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So You Want Your Software On Time and On Budget?


I’ve been working in the software industry for over 30 years and one thing hasn’t changed in that time. Clients, quite understandably, continue to want software delivered on time and on budget. For software developers, like our company, this is the base requirement that we live with on every project with every client.

In my time I’ve been party to many successful projects and some that were “challenged”. Each project is a learning experience but as with most things in life you actually learn more from the difficult projects than from the ones that go fairly smoothly.

So if you’re a project sponsor or stakeholder who wants their software delivered on time and on budget then I’d like to offer some advice from the trenches about how you can help the project team meet your targets.

Of course this advice is coming from the supplier side but our reputation as a software developer is built on successfully delivering projects so we are just as keen as our clients to see a project succeed.

It’s a two-way contract

Whether you are procuring services from your internal I.T. department or from an external provider remember that there are two sides to each project – the user community who want the system and the project team tasked with delivering the software. Each has a vital role to play.

On most projects that I’ve worked on the project team is usually 100% dedicated to the project through to completion. So the team will be fully focussed on delivering according to the timeline and budget.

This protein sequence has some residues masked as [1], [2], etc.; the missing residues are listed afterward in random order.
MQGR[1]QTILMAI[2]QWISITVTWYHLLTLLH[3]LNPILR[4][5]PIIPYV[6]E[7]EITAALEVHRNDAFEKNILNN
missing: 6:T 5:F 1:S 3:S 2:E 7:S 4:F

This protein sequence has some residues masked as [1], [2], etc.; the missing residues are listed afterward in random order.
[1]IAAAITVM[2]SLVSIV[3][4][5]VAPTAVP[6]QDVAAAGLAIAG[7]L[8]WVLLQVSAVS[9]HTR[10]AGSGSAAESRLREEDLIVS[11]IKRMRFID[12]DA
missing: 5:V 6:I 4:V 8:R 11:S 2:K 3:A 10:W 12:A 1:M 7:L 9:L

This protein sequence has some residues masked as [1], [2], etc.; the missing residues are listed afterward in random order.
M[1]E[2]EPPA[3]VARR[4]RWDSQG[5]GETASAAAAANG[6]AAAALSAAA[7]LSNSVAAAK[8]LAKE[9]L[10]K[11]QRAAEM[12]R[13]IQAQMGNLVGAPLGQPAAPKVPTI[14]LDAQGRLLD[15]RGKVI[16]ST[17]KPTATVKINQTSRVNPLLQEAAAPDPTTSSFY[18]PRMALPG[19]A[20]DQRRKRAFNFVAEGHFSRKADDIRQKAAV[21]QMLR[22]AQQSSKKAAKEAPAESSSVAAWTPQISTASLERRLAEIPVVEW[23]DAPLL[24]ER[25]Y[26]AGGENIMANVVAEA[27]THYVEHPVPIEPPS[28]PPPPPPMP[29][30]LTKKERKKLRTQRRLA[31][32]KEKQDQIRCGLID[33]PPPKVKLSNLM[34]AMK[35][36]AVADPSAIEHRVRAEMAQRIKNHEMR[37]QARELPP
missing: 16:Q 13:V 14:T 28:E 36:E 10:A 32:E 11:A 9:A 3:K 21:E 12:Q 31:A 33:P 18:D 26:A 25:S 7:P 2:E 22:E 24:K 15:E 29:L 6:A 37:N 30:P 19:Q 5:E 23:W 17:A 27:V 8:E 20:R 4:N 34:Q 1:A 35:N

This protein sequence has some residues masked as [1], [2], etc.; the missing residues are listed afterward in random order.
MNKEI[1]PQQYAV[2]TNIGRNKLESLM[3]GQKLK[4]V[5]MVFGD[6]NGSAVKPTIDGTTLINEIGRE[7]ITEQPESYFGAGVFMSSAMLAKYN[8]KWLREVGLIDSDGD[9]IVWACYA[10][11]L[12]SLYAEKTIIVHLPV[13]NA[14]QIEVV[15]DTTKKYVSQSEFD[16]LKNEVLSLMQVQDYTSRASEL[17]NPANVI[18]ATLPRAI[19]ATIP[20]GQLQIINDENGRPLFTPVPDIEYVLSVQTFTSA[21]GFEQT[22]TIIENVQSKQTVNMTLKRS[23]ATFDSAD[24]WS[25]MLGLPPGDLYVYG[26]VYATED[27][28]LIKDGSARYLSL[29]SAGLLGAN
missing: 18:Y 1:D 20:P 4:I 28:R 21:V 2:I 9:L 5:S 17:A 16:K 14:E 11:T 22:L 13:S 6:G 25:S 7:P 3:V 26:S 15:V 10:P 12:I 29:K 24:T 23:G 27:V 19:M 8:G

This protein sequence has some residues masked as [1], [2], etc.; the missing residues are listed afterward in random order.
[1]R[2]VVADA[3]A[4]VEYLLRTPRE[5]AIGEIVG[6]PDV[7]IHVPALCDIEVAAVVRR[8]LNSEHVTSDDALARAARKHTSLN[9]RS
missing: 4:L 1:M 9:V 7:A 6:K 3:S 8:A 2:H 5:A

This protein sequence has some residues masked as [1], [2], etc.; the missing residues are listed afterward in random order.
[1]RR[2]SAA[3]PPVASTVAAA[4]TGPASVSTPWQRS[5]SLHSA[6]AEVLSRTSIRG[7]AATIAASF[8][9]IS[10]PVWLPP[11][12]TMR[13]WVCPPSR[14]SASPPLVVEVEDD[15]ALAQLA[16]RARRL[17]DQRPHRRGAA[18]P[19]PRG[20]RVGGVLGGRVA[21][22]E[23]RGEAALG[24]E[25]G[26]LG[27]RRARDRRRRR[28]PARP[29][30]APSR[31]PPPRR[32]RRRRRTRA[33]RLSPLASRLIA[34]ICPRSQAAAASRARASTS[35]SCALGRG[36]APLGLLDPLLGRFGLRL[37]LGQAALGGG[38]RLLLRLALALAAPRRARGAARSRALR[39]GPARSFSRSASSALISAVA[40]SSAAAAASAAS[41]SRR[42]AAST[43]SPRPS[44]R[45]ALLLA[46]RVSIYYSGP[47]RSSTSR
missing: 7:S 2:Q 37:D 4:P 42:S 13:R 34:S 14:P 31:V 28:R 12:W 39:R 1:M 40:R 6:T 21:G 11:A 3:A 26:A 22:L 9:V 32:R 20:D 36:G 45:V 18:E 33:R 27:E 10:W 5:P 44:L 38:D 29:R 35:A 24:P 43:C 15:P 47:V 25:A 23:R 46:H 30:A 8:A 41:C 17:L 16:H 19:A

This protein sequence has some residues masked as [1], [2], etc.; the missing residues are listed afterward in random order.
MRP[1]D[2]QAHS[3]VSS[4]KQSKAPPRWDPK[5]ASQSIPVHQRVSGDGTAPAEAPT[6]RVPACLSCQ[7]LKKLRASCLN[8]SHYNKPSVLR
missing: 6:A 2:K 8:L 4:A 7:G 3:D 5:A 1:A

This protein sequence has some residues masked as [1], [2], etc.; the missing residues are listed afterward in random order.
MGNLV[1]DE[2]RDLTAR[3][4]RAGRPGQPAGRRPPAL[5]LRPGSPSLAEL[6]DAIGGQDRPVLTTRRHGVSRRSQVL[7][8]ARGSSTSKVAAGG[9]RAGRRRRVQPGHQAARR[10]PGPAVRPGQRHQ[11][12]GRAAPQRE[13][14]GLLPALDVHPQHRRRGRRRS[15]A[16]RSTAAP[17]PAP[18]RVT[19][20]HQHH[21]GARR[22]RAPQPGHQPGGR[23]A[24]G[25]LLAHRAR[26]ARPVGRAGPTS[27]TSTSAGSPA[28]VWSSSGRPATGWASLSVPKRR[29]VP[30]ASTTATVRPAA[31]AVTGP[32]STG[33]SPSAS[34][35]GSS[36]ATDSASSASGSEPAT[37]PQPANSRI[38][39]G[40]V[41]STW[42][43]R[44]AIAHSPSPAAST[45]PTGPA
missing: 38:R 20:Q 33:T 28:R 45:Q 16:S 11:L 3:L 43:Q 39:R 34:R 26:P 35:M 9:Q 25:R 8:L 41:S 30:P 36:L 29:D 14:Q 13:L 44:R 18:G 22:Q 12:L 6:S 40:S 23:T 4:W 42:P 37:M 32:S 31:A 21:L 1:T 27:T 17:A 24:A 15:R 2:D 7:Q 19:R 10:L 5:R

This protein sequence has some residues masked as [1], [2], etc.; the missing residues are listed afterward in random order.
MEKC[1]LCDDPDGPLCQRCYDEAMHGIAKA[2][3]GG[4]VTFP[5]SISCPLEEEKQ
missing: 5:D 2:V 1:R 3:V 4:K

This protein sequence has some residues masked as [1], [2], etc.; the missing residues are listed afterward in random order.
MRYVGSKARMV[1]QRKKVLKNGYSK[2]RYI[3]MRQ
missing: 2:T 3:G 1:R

However, the project team’s commitment is just one side of the equation. They also need the project stakeholders and user community to be as committed to the timescales and budget. This may sound odd but I’ve seen situations where, once the contract has been awarded, the project responsibility seems to become the sole preserve of the IT team.

Let’s be clear here – your project is doomed if you see it as a one-sided contract. It doesn’t matter how good the project team is they will not succeed without commitment from the user community and project stakeholders.

The most successful projects I’ve worked on are the ones where both sides work collaboratively, are committed to the same goals and where there is shared responsibility for the project’s success.

Is the budget really more important than the feature set?

This is the crucial question that will determine the success of the project. Most contracts are negotiated based on the project team’s commitment to an agreed budget. However, on many projects once the analysis phase begins, slowly but surely the project gets driven by the features that the software apparently must have with a disregard to the cost of implementing those features.

Don’t get me wrong. I’m not talking here about limiting the essential functionality of the system. All software must have a minimum set of functionality to be useful and that will vary from project to project.

What I am saying is that it is not possible to continue to demand an ever increasing number of features and still expect the project to be delivered in the same timescale for the same budget. Something has to give.

It’s OK to change the requirements but not OK to expect nothing else to change